Aardman: mirrorless cameras could be a future solution for film-making

Aardman used Canon DSLRs for The Pirates, but says it is looking at a wide variety of options for the future

The technical director of Aardman Animations has said that in the future the company would consider using mirrorless or compact system cameras to create its feature films, if the technology progressed enough.

In an exclusive interview with TechRadar, Tom Barnes explained how Aardman, the Oscar winning Bristol-based animation house used around 50 Canon 1D Mark III cameras to create its latest feature film, The Pirates.

However, as the film is shot with the cameras using Live View and the whole [full] frame isn't needed so any lenses which are used are re-engineered for purpose, a DSLR isn't necessarily the only solution.

"Our ideal camera wouldn't exactly be a DSLR, because the SLR bit isn't actually necessary," Barnes said. "If it was good enough quality, an interchangeable lens compact camera might be appropriate, but at the moment, none of those quite come up to a suitable level."


Barnes said it is the quality of the Live View and durability of cameras, which are usually better on professional level cameras, that is the main concern.

Currently making up around 30% of all interchangeable lens cameras sold in the UK, and over 50% in Japan, the technology of mirrorless cameras is improving at a rapid rate.

Although there are not really any current compact system cameras aimed specifically at "professional" users, several premium models have recently come onto the market, perhaps suggesting that cameras will be heading in that direction for all sectors of the market.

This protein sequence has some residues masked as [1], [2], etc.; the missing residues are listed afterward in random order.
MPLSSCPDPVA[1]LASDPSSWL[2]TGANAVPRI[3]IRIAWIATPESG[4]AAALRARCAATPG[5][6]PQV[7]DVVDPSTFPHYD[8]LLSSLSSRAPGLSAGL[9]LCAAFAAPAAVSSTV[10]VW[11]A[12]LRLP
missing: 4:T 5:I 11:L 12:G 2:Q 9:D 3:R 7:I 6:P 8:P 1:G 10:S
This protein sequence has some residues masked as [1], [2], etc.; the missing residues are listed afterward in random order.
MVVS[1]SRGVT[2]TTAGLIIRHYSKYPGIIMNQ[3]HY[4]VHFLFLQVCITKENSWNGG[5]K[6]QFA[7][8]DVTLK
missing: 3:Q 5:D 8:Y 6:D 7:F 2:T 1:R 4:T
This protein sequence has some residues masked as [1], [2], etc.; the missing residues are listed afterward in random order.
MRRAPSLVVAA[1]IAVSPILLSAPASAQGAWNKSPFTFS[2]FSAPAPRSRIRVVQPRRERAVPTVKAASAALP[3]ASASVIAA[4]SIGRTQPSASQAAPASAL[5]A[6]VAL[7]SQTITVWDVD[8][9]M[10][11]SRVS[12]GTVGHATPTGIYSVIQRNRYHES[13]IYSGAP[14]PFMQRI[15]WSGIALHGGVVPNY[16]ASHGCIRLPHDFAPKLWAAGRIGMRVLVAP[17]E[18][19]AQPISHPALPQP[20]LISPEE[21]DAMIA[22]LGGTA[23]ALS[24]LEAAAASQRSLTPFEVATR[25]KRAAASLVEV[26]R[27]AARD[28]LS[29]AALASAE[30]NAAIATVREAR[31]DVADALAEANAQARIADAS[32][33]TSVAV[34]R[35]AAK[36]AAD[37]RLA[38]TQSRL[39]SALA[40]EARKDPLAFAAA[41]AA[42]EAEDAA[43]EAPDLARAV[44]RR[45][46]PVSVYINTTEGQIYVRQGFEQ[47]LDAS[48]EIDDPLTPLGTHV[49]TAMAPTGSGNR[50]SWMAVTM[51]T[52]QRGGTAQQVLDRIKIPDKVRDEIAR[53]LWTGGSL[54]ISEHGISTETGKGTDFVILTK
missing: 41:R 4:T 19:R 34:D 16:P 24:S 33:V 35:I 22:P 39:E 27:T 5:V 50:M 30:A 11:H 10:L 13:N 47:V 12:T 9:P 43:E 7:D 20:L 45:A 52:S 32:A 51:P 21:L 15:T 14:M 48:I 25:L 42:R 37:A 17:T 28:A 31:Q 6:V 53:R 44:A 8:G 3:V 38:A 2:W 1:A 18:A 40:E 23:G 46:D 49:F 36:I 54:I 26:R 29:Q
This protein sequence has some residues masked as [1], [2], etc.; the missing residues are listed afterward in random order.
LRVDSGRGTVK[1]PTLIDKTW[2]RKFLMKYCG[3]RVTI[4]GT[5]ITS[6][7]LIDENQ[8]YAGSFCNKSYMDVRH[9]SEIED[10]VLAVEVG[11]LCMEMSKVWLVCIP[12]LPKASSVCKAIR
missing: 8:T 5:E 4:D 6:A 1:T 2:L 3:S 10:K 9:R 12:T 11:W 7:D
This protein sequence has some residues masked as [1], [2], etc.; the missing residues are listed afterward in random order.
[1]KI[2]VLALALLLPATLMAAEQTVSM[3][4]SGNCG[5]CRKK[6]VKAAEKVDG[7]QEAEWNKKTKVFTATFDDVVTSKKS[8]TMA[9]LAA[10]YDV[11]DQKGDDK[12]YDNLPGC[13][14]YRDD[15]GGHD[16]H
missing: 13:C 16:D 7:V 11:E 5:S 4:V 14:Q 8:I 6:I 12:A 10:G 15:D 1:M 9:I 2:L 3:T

To read more of the interview with Tom Barnes, where he discusses the benefits of using DSLRs to create stop-motion animations, read Why Aardman chose to shoot its latest movie on Canon DSLRs.

Amy Davies

Amy has been writing about cameras, photography and associated tech since 2009. Amy was once part of the photography testing team for Future Publishing working across TechRadar, Digital Camera, PhotoPlus, N Photo and Photography Week. For her photography, she has won awards and has been exhibited. She often partakes in unusual projects - including one intense year where she used a different camera every single day. Amy is currently the Features Editor at Amateur Photographer magazine, and in her increasingly little spare time works across a number of high-profile publications including Wired, Stuff, Digital Camera World, Expert Reviews, and just a little off-tangent, PetsRadar.